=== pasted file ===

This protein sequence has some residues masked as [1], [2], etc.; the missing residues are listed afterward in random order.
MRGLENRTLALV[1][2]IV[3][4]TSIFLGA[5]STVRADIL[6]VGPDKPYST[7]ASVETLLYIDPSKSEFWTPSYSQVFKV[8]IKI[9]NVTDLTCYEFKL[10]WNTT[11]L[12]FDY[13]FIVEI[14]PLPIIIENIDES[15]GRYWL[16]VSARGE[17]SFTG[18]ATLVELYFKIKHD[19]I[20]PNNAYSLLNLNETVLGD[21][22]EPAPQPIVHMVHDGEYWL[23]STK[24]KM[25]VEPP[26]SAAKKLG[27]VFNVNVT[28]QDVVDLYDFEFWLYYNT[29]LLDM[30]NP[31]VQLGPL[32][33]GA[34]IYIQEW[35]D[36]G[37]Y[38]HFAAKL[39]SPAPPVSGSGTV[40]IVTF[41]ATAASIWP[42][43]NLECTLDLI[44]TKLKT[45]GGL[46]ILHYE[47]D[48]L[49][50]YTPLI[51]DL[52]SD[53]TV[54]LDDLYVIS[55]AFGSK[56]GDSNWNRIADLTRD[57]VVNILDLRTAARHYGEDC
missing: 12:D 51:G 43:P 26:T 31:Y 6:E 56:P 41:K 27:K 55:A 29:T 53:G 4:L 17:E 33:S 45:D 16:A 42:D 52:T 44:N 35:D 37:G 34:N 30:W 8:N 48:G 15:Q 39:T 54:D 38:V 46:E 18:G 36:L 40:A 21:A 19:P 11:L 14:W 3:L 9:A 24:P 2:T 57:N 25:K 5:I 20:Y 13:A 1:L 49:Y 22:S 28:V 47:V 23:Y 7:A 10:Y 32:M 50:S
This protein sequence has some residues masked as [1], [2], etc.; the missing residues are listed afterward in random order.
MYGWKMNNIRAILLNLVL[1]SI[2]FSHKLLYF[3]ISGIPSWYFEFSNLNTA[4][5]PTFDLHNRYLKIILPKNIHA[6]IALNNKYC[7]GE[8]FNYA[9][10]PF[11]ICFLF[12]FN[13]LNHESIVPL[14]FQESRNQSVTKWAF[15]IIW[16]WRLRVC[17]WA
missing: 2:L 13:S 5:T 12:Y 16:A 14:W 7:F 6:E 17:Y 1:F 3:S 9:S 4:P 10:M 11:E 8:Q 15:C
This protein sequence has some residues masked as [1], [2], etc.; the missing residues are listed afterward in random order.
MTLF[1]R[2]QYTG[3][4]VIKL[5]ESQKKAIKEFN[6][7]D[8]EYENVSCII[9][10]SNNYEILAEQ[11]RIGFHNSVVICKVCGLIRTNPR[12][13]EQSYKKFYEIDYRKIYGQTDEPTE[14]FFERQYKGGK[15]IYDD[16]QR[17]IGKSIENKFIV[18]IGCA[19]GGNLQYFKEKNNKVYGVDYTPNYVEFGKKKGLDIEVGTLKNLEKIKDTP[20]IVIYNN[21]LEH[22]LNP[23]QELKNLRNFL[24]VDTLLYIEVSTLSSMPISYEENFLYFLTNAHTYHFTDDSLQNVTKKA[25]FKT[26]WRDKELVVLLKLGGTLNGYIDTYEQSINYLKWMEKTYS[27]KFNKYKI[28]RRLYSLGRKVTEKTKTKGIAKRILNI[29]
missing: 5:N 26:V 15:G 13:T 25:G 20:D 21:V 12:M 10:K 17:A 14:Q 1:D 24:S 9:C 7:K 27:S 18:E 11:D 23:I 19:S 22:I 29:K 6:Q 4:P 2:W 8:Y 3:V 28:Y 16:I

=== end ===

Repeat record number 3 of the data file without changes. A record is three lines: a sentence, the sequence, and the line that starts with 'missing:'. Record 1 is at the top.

This protein sequence has some residues masked as [1], [2], etc.; the missing residues are listed afterward in random order.
MTLF[1]R[2]QYTG[3][4]VIKL[5]ESQKKAIKEFN[6][7]D[8]EYENVSCII[9][10]SNNYEILAEQ[11]RIGFHNSVVICKVCGLIRTNPR[12][13]EQSYKKFYEIDYRKIYGQTDEPTE[14]FFERQYKGGK[15]IYDD[16]QR[17]IGKSIENKFIV[18]IGCA[19]GGNLQYFKEKNNKVYGVDYTPNYVEFGKKKGLDIEVGTLKNLEKIKDTP[20]IVIYNN[21]LEH[22]LNP[23]QELKNLRNFL[24]VDTLLYIEVSTLSSMPISYEENFLYFLTNAHTYHFTDDSLQNVTKKA[25]FKT[26]WRDKELVVLLKLGGTLNGYIDTYEQSINYLKWMEKTYS[27]KFNKYKI[28]RRLYSLGRKVTEKTKTKGIAKRILNI[29]
missing: 5:N 26:V 15:G 13:T 25:G 20:D 21:V 12:M 10:K 17:A 14:Q 1:D 24:S 9:C 7:K 27:S 18:E 11:D 23:I 19:S 22:I 29:K 6:Q 4:P 2:W 8:Y 3:V 28:Y 16:I